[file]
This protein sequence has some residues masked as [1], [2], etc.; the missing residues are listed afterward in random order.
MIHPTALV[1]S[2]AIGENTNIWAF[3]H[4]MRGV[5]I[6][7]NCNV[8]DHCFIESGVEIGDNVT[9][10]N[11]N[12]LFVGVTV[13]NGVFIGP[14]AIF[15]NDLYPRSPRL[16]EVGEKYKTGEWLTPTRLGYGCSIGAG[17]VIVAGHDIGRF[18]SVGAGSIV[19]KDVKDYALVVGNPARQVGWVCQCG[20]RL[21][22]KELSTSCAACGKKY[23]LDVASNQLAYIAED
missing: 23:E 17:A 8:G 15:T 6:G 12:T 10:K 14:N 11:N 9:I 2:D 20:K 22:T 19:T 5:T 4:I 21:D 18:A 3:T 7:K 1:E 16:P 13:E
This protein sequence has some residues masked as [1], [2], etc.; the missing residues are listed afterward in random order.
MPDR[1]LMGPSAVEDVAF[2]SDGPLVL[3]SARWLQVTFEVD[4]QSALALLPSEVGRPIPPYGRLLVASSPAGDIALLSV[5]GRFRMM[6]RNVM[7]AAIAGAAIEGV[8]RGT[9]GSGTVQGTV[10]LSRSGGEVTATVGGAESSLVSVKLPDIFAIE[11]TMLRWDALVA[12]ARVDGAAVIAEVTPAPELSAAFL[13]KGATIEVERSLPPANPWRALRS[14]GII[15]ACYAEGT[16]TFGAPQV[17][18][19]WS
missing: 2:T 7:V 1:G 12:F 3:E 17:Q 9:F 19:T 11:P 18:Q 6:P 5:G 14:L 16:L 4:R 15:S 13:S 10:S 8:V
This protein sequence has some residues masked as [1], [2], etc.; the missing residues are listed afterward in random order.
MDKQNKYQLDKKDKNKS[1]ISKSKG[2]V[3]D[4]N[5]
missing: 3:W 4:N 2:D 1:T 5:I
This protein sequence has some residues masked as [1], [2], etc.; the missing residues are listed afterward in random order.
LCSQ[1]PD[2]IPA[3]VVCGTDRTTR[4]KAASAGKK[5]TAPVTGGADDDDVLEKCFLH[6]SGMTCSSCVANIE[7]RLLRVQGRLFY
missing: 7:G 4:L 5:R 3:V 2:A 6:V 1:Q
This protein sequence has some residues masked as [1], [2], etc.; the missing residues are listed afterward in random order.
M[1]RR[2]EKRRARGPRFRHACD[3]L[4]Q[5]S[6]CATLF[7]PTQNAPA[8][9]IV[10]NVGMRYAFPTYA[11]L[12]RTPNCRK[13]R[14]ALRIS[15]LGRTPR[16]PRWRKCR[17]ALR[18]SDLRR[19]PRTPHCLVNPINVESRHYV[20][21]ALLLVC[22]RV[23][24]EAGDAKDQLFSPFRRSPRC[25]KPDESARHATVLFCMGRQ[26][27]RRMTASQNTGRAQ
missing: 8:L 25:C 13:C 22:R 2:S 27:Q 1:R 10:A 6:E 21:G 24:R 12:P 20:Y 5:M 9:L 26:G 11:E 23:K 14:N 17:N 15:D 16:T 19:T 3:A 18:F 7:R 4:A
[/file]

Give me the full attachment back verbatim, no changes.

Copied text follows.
This protein sequence has some residues masked as [1], [2], etc.; the missing residues are listed afterward in random order.
MIHPTALV[1]S[2]AIGENTNIWAF[3]H[4]MRGV[5]I[6][7]NCNV[8]DHCFIESGVEIGDNVT[9][10]N[11]N[12]LFVGVTV[13]NGVFIGP[14]AIF[15]NDLYPRSPRL[16]EVGEKYKTGEWLTPTRLGYGCSIGAG[17]VIVAGHDIGRF[18]SVGAGSIV[19]KDVKDYALVVGNPARQVGWVCQCG[20]RL[21][22]KELSTSCAACGKKY[23]LDVASNQLAYIAED
missing: 23:E 17:A 8:G 15:T 6:G 12:T 10:K 14:N 11:N 9:I 2:D 20:K 22:T 19:T 5:T 4:I 21:D 18:A 3:T 7:K 1:E 16:P 13:E
This protein sequence has some residues masked as [1], [2], etc.; the missing residues are listed afterward in random order.
MPDR[1]LMGPSAVEDVAF[2]SDGPLVL[3]SARWLQVTFEVD[4]QSALALLPSEVGRPIPPYGRLLVASSPAGDIALLSV[5]GRFRMM[6]RNVM[7]AAIAGAAIEGV[8]RGT[9]GSGTVQGTV[10]LSRSGGEVTATVGGAESSLVSVKLPDIFAIE[11]TMLRWDALVA[12]ARVDGAAVIAEVTPAPELSAAFL[13]KGATIEVERSLPPANPWRALRS[14]GII[15]ACYAEGT[16]TFGAPQV[17][18][19]WS
missing: 2:T 7:V 1:G 12:F 3:E 17:Q 9:F 19:T 11:P 18:Q 6:P 5:G 14:L 16:L 4:R 15:S 13:S 10:S 8:V
This protein sequence has some residues masked as [1], [2], etc.; the missing residues are listed afterward in random order.
MDKQNKYQLDKKDKNKS[1]ISKSKG[2]V[3]D[4]N[5]
missing: 3:W 4:N 2:D 1:T 5:I
This protein sequence has some residues masked as [1], [2], etc.; the missing residues are listed afterward in random order.
LCSQ[1]PD[2]IPA[3]VVCGTDRTTR[4]KAASAGKK[5]TAPVTGGADDDDVLEKCFLH[6]SGMTCSSCVANIE[7]RLLRVQGRLFY
missing: 7:G 4:L 5:R 3:V 2:A 6:V 1:Q
This protein sequence has some residues masked as [1], [2], etc.; the missing residues are listed afterward in random order.
M[1]RR[2]EKRRARGPRFRHACD[3]L[4]Q[5]S[6]CATLF[7]PTQNAPA[8][9]IV[10]NVGMRYAFPTYA[11]L[12]RTPNCRK[13]R[14]ALRIS[15]LGRTPR[16]PRWRKCR[17]ALR[18]SDLRR[19]PRTPHCLVNPINVESRHYV[20][21]ALLLVC[22]RV[23][24]EAGDAKDQLFSPFRRSPRC[25]KPDESARHATVLFCMGRQ[26][27]RRMTASQNTGRAQ
missing: 8:L 25:C 13:C 22:R 2:S 27:Q 1:R 10:A 6:E 21:G 24:R 12:P 20:Y 5:M 9:L 26:G 11:E 23:K 14:N 17:N 15:D 16:T 19:T 3:A 18:F 7:R 4:A